During my four-day, 800-mile photo outing to the southern coast of Oregon
(south of Bandon
) in May 2012, I took about 2,000 pictures. During my second day out, I spent the morning exploring the first 33 river miles
of the wild and scenic Rogue River
— from its mouth at Gold Beach
on the Pacific, upstream past the Illinois River, Agness,
as far as Foster Bar. You can find these photos in the Rogue River 2012
Having completed that part of the day's outing by around 9:30, I continued on National Forest Road 33 (Agness-Powers Road), in a generally-northern direction, up over the top of Agness Pass
(elevation around 2,400 feet). From there I descended into Rock Creek canyon, until I reached the confluence of Rock Creek and the South Fork Coquille River.
At this point I was planning on taking National Forest Road 3348 (also known as the Glendale-Powers road
) east to visit Coquille River Falls
and Upper Coquille River Falls,
as well as Hanging Rock,
but it wasn't meant to be. The road was closed due to a washout (as you can see in the first photo of this album), so I continued north on NF Road 33 all the way to the village of Powers.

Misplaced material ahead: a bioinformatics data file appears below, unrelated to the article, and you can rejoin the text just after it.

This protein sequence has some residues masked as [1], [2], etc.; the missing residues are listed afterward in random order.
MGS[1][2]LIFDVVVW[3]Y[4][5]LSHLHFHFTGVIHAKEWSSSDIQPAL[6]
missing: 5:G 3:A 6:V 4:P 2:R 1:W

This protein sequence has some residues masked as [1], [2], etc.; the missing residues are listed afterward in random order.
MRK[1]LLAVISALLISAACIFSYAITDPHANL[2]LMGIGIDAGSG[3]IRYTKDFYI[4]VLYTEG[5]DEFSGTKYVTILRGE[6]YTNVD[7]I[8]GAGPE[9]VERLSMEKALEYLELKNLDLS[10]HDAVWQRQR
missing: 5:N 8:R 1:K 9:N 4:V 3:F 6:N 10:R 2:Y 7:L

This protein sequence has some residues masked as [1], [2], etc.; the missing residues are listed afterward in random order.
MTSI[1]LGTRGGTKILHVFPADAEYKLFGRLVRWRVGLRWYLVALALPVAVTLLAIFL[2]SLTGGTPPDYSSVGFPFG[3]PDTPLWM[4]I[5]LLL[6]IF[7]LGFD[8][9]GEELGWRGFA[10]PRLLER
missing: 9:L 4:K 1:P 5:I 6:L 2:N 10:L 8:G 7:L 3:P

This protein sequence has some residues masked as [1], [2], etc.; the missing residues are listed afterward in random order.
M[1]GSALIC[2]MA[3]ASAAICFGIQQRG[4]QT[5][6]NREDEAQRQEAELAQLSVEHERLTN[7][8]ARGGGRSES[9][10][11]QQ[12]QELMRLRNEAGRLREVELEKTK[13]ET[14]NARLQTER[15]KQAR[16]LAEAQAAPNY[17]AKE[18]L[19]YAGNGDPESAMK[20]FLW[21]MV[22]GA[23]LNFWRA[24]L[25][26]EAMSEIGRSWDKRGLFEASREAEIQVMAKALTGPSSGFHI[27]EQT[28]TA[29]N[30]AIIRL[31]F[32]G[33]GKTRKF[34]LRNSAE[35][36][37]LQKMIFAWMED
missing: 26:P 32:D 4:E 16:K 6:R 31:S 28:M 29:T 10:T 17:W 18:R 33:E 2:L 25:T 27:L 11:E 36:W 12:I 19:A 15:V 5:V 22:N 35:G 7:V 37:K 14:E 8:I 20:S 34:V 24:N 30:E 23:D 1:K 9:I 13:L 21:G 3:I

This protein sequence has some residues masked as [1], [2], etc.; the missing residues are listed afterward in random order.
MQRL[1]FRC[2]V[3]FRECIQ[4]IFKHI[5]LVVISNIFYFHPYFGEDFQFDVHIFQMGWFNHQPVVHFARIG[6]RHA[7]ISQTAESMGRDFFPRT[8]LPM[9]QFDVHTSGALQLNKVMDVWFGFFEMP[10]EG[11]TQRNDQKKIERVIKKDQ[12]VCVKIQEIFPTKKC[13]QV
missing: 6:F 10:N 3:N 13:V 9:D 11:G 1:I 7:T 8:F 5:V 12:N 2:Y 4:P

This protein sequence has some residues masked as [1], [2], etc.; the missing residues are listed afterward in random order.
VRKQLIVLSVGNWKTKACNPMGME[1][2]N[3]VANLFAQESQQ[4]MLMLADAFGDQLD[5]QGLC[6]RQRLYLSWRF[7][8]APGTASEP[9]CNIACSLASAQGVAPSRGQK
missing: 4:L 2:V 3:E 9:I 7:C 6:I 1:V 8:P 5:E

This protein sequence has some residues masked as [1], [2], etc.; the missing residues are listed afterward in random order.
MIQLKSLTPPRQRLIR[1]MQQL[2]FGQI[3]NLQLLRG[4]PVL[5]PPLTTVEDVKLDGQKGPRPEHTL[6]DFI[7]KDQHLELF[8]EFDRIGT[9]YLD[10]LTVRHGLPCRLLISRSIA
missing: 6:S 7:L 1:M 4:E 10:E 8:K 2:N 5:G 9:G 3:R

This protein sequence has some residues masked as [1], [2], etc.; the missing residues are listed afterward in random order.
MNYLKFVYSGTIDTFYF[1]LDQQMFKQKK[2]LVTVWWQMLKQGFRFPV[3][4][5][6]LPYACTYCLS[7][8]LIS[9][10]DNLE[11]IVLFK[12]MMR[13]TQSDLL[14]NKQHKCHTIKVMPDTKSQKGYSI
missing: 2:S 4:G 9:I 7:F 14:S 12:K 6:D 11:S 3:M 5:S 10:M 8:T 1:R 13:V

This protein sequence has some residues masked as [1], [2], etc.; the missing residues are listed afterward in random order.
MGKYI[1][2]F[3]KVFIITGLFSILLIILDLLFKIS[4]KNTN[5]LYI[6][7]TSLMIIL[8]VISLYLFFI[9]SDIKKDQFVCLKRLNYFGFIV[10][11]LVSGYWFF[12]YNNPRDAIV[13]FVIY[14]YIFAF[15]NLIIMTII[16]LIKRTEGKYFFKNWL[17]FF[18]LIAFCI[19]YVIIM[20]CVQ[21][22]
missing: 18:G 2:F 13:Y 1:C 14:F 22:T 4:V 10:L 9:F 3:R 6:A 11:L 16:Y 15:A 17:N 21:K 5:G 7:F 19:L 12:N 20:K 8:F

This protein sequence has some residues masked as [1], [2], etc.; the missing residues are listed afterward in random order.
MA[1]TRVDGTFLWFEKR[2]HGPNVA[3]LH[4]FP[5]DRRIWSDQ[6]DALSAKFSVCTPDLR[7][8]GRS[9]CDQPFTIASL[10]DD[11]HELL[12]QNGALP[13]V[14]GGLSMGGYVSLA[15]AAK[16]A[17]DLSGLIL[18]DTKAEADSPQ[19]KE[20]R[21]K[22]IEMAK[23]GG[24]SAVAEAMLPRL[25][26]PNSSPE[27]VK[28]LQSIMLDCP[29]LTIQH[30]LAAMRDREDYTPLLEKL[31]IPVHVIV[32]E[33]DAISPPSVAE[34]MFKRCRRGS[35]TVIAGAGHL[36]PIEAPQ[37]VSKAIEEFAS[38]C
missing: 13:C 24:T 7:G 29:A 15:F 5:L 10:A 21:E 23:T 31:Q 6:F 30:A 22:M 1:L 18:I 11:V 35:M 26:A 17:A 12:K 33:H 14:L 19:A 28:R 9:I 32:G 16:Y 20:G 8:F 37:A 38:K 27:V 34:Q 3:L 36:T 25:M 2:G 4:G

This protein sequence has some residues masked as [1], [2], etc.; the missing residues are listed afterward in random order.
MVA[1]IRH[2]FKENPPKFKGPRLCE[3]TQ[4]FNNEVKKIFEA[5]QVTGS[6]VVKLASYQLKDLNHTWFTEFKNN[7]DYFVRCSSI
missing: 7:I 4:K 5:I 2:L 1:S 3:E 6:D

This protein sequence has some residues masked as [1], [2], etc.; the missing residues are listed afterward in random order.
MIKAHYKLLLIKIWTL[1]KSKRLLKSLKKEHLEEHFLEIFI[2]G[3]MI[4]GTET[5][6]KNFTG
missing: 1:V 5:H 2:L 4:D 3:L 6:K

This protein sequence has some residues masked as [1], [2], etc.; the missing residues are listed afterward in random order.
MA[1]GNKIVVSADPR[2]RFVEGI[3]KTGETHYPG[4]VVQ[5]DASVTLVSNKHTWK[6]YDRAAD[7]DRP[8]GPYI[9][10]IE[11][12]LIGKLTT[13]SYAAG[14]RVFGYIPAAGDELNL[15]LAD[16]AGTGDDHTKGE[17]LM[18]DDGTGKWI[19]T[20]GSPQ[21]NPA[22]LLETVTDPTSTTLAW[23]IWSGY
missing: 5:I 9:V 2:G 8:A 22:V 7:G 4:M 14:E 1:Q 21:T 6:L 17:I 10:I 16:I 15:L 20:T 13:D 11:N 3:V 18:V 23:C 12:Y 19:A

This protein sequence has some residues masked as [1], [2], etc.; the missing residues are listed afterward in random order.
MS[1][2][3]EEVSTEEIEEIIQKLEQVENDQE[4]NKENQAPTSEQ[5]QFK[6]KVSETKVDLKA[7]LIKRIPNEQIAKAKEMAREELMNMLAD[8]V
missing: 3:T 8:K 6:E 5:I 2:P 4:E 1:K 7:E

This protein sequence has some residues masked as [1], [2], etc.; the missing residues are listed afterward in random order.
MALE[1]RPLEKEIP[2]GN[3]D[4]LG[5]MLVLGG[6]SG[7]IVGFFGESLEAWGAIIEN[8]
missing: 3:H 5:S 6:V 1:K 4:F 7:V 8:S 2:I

On the way back, took a very narrow, winding mountain road (NF Road 3358) towards the Big Tree Observation Site.
I wasn't even halfway there before I encountered a landslide which had completely blocked the road (see photo 7)! Gosh! This was surely my unlucky day for exploring remote Oregon backroads! With some difficulty, I turned around and went to the Myrtle Grove Campround,
about 9 miles south of Powers, to eat my picnic by the river. I got some really nice shots in this area.
After lunch I stopped at Elk Creek Falls,
just over six miles south of Powers, and then hiked for a bit more than an hour — gaining about 500 feet in elevation — to the Big Tree Observation Site, with its variety of ancient, giant conifers, including the world's largest Port-Orford cedar.
It was challenging to take pictures here, for a number of reasons: these old trees are VERY tall; you can't get a good view of them because they are obscuring each other; you are quite close to them when trying to take photos.
Thus ended my exploration of the South Fork Coquille River canyon. I took 90 pictures in this area, which I have narrowed down to the best 26, in this, the fifth of numerous albums from my trip.